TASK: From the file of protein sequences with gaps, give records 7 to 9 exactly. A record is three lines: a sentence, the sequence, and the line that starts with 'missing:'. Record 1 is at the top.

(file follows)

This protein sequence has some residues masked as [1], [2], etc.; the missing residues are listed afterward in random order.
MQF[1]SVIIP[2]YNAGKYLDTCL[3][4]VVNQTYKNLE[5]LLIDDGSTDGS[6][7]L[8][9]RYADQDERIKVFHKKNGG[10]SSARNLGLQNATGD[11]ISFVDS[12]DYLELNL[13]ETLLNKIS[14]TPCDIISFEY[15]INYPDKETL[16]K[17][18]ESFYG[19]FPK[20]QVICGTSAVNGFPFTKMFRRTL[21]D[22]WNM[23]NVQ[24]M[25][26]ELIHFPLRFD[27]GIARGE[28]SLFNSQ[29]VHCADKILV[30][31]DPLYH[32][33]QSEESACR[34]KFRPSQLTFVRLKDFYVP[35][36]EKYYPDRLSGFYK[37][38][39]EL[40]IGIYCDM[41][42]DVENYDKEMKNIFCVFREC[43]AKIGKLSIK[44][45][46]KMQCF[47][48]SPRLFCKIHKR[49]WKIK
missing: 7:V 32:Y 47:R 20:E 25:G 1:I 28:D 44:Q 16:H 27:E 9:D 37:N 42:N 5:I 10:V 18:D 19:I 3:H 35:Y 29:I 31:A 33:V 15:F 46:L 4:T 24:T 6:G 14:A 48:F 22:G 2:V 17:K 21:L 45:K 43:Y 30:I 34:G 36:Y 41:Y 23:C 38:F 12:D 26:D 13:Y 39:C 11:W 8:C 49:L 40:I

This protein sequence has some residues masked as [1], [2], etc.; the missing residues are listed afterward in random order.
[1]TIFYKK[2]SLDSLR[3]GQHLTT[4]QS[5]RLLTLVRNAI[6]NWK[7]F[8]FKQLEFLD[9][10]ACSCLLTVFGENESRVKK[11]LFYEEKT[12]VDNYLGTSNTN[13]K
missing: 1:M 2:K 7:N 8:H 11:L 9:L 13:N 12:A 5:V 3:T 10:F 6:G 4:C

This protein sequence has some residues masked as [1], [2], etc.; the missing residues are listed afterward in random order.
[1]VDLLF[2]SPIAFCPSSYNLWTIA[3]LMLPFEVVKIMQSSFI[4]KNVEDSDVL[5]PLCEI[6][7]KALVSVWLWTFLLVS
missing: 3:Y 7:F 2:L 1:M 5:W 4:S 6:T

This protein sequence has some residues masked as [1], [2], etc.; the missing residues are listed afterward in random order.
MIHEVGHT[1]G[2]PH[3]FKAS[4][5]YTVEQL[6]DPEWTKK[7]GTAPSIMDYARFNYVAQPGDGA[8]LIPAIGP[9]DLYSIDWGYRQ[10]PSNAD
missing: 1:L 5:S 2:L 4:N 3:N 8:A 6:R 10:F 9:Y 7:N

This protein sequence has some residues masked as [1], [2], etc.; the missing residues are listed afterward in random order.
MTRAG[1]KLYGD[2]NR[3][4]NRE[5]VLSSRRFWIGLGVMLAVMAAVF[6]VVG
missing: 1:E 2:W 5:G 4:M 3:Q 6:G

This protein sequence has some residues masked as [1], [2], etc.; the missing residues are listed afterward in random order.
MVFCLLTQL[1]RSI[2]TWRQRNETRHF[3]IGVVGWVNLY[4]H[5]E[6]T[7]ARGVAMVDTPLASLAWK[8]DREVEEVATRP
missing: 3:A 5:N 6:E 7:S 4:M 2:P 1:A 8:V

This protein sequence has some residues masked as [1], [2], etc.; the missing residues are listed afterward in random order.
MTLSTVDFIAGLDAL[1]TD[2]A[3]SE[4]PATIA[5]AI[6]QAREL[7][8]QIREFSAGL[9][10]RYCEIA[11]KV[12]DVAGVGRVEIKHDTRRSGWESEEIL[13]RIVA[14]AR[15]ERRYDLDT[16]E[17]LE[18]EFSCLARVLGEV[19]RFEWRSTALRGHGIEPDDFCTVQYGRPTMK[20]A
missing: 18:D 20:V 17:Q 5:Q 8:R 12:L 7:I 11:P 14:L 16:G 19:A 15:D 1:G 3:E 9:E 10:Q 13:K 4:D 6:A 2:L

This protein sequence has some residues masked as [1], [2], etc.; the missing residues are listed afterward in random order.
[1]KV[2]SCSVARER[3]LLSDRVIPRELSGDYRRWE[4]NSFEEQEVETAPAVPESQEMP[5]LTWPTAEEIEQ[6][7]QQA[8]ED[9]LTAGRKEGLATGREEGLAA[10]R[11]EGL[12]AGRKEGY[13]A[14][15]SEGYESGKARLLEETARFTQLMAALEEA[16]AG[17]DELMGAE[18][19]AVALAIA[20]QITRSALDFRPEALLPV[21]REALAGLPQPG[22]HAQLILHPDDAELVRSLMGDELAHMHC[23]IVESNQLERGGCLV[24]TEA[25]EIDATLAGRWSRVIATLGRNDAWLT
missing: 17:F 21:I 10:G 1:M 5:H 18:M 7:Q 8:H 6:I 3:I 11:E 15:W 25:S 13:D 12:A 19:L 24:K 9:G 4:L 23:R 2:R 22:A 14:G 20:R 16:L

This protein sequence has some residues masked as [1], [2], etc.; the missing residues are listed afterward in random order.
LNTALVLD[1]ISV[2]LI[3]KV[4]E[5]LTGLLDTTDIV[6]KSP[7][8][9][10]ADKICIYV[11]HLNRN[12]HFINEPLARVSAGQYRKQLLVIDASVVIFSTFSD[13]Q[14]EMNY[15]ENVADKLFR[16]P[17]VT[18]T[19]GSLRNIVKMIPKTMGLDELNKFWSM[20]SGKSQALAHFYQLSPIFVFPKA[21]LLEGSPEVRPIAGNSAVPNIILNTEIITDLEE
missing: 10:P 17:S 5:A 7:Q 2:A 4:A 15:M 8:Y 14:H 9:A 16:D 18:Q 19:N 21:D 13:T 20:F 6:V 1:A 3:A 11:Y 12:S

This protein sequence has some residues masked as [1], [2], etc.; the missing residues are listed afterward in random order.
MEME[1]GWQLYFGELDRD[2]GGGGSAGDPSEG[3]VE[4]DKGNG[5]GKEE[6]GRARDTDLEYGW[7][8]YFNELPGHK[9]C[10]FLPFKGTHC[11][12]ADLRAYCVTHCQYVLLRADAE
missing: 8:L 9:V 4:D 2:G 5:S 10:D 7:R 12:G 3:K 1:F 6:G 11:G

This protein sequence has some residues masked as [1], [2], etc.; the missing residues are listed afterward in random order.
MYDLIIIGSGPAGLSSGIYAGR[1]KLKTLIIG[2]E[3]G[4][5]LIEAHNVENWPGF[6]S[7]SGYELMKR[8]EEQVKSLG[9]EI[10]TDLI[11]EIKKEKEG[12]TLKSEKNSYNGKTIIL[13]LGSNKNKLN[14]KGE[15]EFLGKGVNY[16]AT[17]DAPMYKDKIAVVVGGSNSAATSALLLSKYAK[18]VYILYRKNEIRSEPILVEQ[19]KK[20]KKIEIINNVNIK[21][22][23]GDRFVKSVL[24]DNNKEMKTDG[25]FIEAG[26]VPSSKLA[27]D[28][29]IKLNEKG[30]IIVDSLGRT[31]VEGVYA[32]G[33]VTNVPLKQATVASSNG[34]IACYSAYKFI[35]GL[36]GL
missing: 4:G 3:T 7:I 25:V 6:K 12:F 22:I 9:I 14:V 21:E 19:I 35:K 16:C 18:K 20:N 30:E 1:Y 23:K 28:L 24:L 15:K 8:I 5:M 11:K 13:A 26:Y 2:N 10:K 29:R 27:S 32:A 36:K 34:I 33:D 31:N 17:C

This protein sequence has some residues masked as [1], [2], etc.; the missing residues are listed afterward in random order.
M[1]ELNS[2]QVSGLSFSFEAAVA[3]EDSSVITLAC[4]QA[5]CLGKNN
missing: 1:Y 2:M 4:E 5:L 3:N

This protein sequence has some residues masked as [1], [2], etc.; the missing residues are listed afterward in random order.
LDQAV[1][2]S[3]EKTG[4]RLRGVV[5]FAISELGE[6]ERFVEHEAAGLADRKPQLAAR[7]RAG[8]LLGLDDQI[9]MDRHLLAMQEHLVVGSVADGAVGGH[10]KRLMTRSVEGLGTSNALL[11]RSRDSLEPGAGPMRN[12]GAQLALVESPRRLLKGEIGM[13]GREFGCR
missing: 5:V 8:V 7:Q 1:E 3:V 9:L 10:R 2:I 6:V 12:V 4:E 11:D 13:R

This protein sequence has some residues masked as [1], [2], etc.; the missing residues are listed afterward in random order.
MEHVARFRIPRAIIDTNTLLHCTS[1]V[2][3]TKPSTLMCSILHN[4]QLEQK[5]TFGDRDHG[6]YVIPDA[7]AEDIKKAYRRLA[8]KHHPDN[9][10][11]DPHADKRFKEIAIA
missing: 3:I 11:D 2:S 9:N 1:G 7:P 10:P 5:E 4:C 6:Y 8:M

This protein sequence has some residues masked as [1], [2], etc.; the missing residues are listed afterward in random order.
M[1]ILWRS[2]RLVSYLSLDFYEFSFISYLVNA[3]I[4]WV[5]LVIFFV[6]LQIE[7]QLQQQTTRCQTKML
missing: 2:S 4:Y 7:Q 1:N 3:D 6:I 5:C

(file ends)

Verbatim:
This protein sequence has some residues masked as [1], [2], etc.; the missing residues are listed afterward in random order.
MTLSTVDFIAGLDAL[1]TD[2]A[3]SE[4]PATIA[5]AI[6]QAREL[7][8]QIREFSAGL[9][10]RYCEIA[11]KV[12]DVAGVGRVEIKHDTRRSGWESEEIL[13]RIVA[14]AR[15]ERRYDLDT[16]E[17]LE[18]EFSCLARVLGEV[19]RFEWRSTALRGHGIEPDDFCTVQYGRPTMK[20]A
missing: 18:D 20:V 17:Q 5:Q 8:R 12:L 7:I 11:P 14:L 16:G 19:A 15:D 1:G 3:E 9:E 10:Q 13:K 4:D 6:A 2:L

This protein sequence has some residues masked as [1], [2], etc.; the missing residues are listed afterward in random order.
[1]KV[2]SCSVARER[3]LLSDRVIPRELSGDYRRWE[4]NSFEEQEVETAPAVPESQEMP[5]LTWPTAEEIEQ[6][7]QQA[8]ED[9]LTAGRKEGLATGREEGLAA[10]R[11]EGL[12]AGRKEGY[13]A[14][15]SEGYESGKARLLEETARFTQLMAALEEA[16]AG[17]DELMGAE[18][19]AVALAIA[20]QITRSALDFRPEALLPV[21]REALAGLPQPG[22]HAQLILHPDDAELVRSLMGDELAHMHC[23]IVESNQLERGGCLV[24]TEA[25]EIDATLAGRWSRVIATLGRNDAWLT
missing: 17:F 21:I 10:G 1:M 5:H 18:M 7:Q 8:H 6:I 3:I 11:E 15:W 25:S 13:D 12:A 19:L 24:K 9:G 4:L 23:R 2:R 22:A 14:G 20:R 16:L

This protein sequence has some residues masked as [1], [2], etc.; the missing residues are listed afterward in random order.
LNTALVLD[1]ISV[2]LI[3]KV[4]E[5]LTGLLDTTDIV[6]KSP[7][8][9][10]ADKICIYV[11]HLNRN[12]HFINEPLARVSAGQYRKQLLVIDASVVIFSTFSD[13]Q[14]EMNY[15]ENVADKLFR[16]P[17]VT[18]T[19]GSLRNIVKMIPKTMGLDELNKFWSM[20]SGKSQALAHFYQLSPIFVFPKA[21]LLEGSPEVRPIAGNSAVPNIILNTEIITDLEE
missing: 10:P 17:S 5:A 7:Q 2:A 4:A 15:M 8:Y 14:H 9:A 16:D 18:Q 19:N 21:D 13:T 20:F 6:V 1:A 3:A 11:Y 12:S